Typically, a DC powered router has power brought to it, it doesn't "plug in" or need a cable for it. The typical wire used to bring power to it is stock THHN sold everywhere, you can buy it by the foot at Home Depot/Lowes. Just get something like 14AWG or 12AWG THHN. Stranded is alot easier to work with rather than solid.
You just route the wires down from your DC fuse panel at the top of your rack fed from your DC plant..
But, my guess is that you need DC power at -48V in the first place? There's going to be plenty of rectifiers available on eBay, DC power isn't that unusual for many activities outside of networking.. This one looks fairly cheap and sources enough juice.. (be careful of the terminals, it looks like the AC ones are bare? probably meant to be stuffed into a NEMA box of somekind)
The 2611-DC seems to take 2A per the data sheet. Just connect the + output to the common input on the router, and the - output to the -48V input on the router).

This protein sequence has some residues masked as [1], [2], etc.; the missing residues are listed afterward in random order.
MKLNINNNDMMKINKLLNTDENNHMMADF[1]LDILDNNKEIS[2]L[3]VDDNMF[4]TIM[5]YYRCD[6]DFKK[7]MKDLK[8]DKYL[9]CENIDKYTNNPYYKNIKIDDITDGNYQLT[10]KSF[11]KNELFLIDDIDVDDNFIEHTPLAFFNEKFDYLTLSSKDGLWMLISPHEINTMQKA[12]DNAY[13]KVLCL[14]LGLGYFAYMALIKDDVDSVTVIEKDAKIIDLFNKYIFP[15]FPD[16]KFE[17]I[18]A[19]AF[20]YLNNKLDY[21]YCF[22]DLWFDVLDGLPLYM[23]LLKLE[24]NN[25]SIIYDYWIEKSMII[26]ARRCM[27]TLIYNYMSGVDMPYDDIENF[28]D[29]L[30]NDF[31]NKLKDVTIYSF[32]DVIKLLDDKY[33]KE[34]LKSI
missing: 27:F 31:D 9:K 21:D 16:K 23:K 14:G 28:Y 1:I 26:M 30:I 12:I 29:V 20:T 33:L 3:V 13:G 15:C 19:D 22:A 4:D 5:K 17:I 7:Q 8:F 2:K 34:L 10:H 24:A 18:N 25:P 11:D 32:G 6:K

Or something like
is from a telco vendor which is the large consumer of -48V DC power.. Probably for a small item that would be out in the field away from the DC plant in the first place.. But it also just covers the input needs of the router. Probably be fine, I'm sure the router doesn't draw its max current anyway. I'd probably go for the Tellabs one myself.
Get a couple foot length chunks of THHN (red and black) and connect it up with the right polarity (checking with your VOM) to have -48V go to the input side of the router.
Does anyone know if it is possible to swap out the DC power supply for an AC power supply? I don't think the AC power supplies are expensive (they'd probably cost me the same as buying all the paraphernelia for running DC power)